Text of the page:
A winter of twelve years old Alexandre Dumas
During the 1814-1815 winter, Alexandre Dumas was 12 years old. Unbeknownst to his mother, he began hunting with a gun, around his village of Villers-Cotterêts.
Mr. Montagnon, a friend of the village, had given him a real shotgun rifle. It was a cane-rifle, the barrel of which was held in the hand, and the butt was put in one’s pocket. As soon as a bird appeared, the rifle was mounted, and its owner became a hunter. As soon as the hunter saw someone, the rifle was dismounted and one became a walker again.
In this best of all possible worlds, everything was for the best, in the private great alleys of the forest castle, which in winter were teeming with all kinds of birds and in whose alleys he was not allowed to hunt!
But one day in February, 1815, as the sun is shining on a thick carpet of snow, the little Alexandre Dumas is following a thrush fluttering from tree to tree, and he doesn’t perceive that he is himself followed.
He makes his cane a rifle and shoots the bird. He immediately hears these terrible words:
‘Ah! little scoundrel, I finally catch you!’
He turns, startled, and recognizes a gamekeeper named Creton, his hand extended towards the collar of his jacket. Alexandre makes a leap and is found ten steps from the gamekeeper.
‘You have not taken me yet!’ he shouts.
The gamekeeper Creton knew little Alexandre well; he had only to make a report. But his pride makes him run after the boy!
Alexandre Dumas runs, and jumps over a wide ditch: his legs were already long ...
Creton the gamekeeper wants to do the same; but he is already 50 years old. He falls into the ditch and sprains his ankle.
Alexandre Dumas returns to M. Montagnon's and tells him everything. The child is very afraid to go to prison. Matignon tells him that probably his rifle will be confiscated and that he will have to pay a fine of about 50 francs.
‘A fine of fifty francs!’ Alexandre is ready to cry. ‘They will ask my mother fifty francs? Oh my God! Oh my God!’
Alexandre comes back home, pathetic. His father was dead, and he lived alone with his mother over the tobacconist whose mother had obtained the concession and who made them live both poorly.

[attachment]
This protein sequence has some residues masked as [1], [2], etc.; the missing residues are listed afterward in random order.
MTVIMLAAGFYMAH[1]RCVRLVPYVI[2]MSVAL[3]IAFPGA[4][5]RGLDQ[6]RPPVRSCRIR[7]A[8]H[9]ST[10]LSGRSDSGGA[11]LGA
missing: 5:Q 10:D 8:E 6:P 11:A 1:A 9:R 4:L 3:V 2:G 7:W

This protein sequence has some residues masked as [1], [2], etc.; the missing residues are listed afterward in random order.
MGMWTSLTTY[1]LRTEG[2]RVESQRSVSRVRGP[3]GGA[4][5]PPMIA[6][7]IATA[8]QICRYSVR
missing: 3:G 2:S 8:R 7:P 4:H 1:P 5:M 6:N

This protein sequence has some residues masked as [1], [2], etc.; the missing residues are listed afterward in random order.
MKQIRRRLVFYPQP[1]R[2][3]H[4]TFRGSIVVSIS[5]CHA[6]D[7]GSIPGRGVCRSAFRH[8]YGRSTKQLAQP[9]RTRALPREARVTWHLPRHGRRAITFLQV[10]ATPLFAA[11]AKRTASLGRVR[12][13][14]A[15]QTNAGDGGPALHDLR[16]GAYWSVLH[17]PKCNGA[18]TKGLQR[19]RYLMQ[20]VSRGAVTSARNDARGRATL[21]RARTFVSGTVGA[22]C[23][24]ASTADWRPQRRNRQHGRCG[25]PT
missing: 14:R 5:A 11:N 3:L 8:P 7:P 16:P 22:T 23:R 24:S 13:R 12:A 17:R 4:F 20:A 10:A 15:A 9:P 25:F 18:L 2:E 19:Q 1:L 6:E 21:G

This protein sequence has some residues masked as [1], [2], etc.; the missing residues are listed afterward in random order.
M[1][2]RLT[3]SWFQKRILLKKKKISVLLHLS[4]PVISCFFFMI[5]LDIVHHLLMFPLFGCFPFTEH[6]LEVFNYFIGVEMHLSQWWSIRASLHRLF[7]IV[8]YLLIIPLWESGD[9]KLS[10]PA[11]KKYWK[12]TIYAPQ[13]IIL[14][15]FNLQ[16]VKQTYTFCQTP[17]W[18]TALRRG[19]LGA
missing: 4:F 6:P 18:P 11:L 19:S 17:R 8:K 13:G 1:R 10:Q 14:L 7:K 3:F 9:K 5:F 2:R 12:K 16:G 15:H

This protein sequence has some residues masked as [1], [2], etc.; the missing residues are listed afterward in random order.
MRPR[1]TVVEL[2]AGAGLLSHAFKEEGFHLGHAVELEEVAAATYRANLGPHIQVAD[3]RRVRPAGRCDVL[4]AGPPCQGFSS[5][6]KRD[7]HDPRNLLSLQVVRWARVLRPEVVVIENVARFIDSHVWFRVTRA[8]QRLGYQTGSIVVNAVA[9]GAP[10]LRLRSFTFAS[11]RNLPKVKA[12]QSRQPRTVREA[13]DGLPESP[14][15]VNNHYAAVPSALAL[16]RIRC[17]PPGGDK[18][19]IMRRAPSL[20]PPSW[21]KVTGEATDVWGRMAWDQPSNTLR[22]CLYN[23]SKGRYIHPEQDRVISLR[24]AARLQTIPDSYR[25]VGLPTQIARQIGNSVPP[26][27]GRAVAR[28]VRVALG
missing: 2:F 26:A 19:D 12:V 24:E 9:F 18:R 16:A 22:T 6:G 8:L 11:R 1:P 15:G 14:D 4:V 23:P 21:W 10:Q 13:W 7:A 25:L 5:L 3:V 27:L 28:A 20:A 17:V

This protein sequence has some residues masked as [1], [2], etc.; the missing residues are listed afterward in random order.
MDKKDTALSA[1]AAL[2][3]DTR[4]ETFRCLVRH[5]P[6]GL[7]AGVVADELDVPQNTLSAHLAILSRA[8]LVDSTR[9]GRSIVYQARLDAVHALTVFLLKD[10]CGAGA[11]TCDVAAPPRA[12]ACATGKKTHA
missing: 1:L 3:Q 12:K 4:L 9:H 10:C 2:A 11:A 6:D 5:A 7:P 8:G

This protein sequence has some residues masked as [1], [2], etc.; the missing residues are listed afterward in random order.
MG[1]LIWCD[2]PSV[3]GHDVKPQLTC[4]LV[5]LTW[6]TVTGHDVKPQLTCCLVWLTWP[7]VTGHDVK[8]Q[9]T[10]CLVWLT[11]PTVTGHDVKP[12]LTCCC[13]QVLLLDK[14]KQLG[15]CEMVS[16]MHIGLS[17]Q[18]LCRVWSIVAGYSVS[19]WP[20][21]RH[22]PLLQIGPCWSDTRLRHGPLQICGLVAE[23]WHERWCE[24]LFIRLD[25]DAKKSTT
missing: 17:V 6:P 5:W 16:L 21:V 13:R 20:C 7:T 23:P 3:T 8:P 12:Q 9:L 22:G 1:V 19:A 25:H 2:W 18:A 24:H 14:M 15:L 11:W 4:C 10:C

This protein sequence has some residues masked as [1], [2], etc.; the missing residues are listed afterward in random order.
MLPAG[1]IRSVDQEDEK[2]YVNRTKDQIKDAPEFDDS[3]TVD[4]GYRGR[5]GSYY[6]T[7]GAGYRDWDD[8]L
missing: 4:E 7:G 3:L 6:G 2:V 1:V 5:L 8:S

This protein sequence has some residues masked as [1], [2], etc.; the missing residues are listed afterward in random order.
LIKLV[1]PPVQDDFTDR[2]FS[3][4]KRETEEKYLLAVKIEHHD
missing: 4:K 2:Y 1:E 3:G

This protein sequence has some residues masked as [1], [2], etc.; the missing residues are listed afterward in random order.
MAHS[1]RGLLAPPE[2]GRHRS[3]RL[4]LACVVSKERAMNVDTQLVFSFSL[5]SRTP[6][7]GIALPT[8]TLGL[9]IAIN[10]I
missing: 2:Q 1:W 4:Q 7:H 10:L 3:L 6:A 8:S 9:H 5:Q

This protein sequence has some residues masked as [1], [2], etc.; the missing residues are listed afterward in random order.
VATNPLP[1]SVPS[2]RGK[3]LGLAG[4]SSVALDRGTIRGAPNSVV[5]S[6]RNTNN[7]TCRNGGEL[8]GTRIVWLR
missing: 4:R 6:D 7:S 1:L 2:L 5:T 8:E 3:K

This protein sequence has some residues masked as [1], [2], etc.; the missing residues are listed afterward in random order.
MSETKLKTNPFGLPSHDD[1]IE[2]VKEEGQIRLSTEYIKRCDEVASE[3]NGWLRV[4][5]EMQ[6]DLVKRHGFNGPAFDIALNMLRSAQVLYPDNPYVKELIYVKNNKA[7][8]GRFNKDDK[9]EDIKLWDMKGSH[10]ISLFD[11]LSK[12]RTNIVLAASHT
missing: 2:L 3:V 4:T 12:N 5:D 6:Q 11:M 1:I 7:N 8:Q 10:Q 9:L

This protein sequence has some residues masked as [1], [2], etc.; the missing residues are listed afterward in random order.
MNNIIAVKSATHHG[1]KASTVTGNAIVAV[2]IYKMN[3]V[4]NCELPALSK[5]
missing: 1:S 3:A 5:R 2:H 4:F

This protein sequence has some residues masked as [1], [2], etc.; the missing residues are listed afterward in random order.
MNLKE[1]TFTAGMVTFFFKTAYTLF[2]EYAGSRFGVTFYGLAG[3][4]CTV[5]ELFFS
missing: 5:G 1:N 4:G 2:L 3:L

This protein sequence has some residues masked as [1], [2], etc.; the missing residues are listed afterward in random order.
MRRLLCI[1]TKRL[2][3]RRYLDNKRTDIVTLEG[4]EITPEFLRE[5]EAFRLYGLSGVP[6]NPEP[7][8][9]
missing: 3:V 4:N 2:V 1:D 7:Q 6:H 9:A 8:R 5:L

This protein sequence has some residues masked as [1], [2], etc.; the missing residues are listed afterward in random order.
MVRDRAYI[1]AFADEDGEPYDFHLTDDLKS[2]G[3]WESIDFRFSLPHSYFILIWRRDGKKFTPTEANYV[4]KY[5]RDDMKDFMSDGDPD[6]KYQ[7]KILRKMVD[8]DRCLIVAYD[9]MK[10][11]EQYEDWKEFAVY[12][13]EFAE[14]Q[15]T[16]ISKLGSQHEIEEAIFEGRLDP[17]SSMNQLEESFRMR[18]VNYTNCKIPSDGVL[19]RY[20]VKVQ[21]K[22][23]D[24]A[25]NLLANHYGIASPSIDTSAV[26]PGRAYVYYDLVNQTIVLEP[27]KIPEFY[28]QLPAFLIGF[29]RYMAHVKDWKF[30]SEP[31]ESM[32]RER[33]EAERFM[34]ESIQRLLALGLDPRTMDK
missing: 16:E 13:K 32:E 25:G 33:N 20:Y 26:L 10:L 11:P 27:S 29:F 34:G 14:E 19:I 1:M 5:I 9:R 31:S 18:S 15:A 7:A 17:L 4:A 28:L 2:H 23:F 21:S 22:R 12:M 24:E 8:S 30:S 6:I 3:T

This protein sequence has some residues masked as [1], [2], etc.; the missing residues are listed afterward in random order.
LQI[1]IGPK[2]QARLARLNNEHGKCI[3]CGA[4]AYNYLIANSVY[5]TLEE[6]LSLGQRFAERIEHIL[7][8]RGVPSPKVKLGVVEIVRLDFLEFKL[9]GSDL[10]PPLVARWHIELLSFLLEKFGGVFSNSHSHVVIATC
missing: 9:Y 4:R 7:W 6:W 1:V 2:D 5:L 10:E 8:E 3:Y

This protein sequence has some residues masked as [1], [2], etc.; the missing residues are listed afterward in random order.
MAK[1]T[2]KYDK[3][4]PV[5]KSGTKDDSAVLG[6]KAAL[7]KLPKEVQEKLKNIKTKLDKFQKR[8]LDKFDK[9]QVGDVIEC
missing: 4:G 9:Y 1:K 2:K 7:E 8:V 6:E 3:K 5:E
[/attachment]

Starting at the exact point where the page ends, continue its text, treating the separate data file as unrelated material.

The teenager kisses his mother more affectionately than usual, and goes up to his room, his consciousness isn’t clear. From his window, he watches the village square to see if a policeman arrives to his house. Worse, Mr. Deviolaine, the severe cousin who had already scolded Alexandre several times for hunting on the private grounds of the castle, arrives.
Dumas quickly descends the stairs and escapes through the back door while Deviolaine enters through the front door. The boy runs to take refuge at Montagnon's, whence he can watch his house. Montagnon lived opposite the street!
The child sees his mother opening the window and looking in the street for her son Alexandre. M. Deviolaine, furious, goes away.
When night comes, Alexandre runs to another neighbor, Madame Darcourt, a kind woman, who loved him so much that she was at the disposal of his slightest whim.
Madame Darcourt goes to Madame Dumas to talk to her. Alexandre follows her from afar.
A quarter of an hour later, Madame Darcourt goes out with Madame Dumas, and calls the boy who approaches.
‘There you are, you, bad child?’ his mother said.
‘Come on, do not scold him,’ interrupted Madame Darcourt. ‘He is enough tormented.’
‘And, thank God, he must be,’ Madame Dumas says.
Alexandre utters a sad, deep sigh that shakes the stone jamb against which he is leaning.
‘Do you know that Mr. Deviolaine wants you to go to jail?’ Madame Dumas says to her son.
‘Oh, he's not allowed to make me go, mom!’
‘What do you mean?’
‘I know it.’
‘Yes, but he has the right to make you pay a fine.’
‘Ah, that's true,’ young Dumas says with a second sigh even more heartbreaking than the first one.
‘And this fine, who will pay it?’
‘Ah! poor mother, I know it will be you. But be quiet: when I earn money, I'll give you back your fifty francs, word of honor!’
His mother bursts out laughing.
‘Ah! you laugh, mother. Ah! There’s no fine and no prison!’
‘No, but on one condition, Alexandre.’
‘You will have to go and tell Creton the gamekeeper that you are sorry for what has happened, and that you ask him for forgiveness.’
‘What?’ Madame Dumas exclaims. ‘Why?’
‘Because I cannot go and tell him that I'm sorry he sprained his ankle, mother, since I'm happy about it. It would be lying, and you forbid me to lie!’
‘But the report, the fifty francs!’ his mother says sadly with an intonation that deeply squeezes Alexander's heart.
The child was about to give in and ask for forgiveness when, unfortunately for his good intention, Madame Darcourt says to him:
‘I didn’t give you anything this year for your presents, did I?’
‘No, neither did Leonor.’
‘Neither did Leonor?’ She repeats. ‘Well, if you are condemned to pay the fifty francs, each of us will give you twenty-five.’
‘Thank you, Madame Darcourt. In this case, I run to Mr. Creton’s to tell him that it’s well done; that he has only what he deserves; that another time he won’t run after me; that …’
But Alexandre’s mother catches him by the arm:
‘Go home and go to bed!’
‘Never mind,’ little Dumas says. ‘Thank you, Madame Darcourt and thank Leonor, please. Good evening, all of you, I'm going to bed. I'm tired of running: it's amazing how it makes you feel sleepy.’
Alexandre Dumas ran to his room, delighted to be off so easily.
A few days later, on the 1st of March, at noon, in Gulf of Juan, Bonaparte landed and was marching on Paris. And the little affair of Alexandre Dumas the little poacher was forgotten.
©Gabrielle Dubois 2018